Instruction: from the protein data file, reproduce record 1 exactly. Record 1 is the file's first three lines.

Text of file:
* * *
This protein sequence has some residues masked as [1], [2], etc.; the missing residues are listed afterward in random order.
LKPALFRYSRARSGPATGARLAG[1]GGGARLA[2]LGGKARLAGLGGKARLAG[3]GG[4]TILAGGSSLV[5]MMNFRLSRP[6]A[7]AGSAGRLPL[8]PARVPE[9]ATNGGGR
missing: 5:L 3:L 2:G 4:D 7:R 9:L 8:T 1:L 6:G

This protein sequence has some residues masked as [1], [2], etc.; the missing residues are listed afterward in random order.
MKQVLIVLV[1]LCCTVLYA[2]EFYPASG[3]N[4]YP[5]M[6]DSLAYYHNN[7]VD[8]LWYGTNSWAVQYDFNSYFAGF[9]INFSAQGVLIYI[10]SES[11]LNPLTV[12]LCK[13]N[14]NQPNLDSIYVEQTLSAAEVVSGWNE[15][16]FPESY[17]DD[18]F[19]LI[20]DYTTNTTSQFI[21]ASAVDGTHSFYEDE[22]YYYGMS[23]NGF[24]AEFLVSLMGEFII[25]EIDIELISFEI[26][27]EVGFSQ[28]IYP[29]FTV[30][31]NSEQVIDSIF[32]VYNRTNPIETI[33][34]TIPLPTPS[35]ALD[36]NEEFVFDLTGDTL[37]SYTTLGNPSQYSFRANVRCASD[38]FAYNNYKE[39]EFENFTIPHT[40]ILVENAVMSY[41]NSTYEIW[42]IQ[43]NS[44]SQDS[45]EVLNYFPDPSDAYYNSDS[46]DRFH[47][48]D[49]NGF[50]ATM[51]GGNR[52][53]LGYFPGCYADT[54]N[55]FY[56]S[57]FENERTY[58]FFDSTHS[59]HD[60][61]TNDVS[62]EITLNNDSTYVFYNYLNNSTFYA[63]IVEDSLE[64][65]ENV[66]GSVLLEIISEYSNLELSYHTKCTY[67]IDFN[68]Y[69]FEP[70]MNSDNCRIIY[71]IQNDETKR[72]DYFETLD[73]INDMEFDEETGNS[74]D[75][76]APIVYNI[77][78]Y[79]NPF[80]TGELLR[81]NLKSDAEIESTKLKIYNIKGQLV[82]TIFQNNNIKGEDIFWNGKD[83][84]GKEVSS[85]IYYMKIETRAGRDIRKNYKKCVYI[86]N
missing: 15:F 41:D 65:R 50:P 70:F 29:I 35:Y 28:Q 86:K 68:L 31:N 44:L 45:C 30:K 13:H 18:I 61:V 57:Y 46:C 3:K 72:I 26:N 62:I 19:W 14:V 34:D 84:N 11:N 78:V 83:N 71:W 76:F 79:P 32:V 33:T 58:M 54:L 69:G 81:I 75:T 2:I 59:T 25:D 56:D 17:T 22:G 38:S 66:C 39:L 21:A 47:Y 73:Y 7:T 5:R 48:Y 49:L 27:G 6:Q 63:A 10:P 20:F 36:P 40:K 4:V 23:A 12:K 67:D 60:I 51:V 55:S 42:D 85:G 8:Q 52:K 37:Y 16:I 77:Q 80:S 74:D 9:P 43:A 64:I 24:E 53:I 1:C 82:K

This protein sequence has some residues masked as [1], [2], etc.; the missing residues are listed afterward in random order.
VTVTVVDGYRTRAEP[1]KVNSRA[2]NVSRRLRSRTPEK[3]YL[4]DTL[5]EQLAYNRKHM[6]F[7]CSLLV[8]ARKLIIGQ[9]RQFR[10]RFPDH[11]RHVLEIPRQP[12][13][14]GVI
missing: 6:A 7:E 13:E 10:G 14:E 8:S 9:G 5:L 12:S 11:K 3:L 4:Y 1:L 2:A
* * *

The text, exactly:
This protein sequence has some residues masked as [1], [2], etc.; the missing residues are listed afterward in random order.
LKPALFRYSRARSGPATGARLAG[1]GGGARLA[2]LGGKARLAGLGGKARLAG[3]GG[4]TILAGGSSLV[5]MMNFRLSRP[6]A[7]AGSAGRLPL[8]PARVPE[9]ATNGGGR
missing: 5:L 3:L 2:G 4:D 7:R 9:L 8:T 1:L 6:G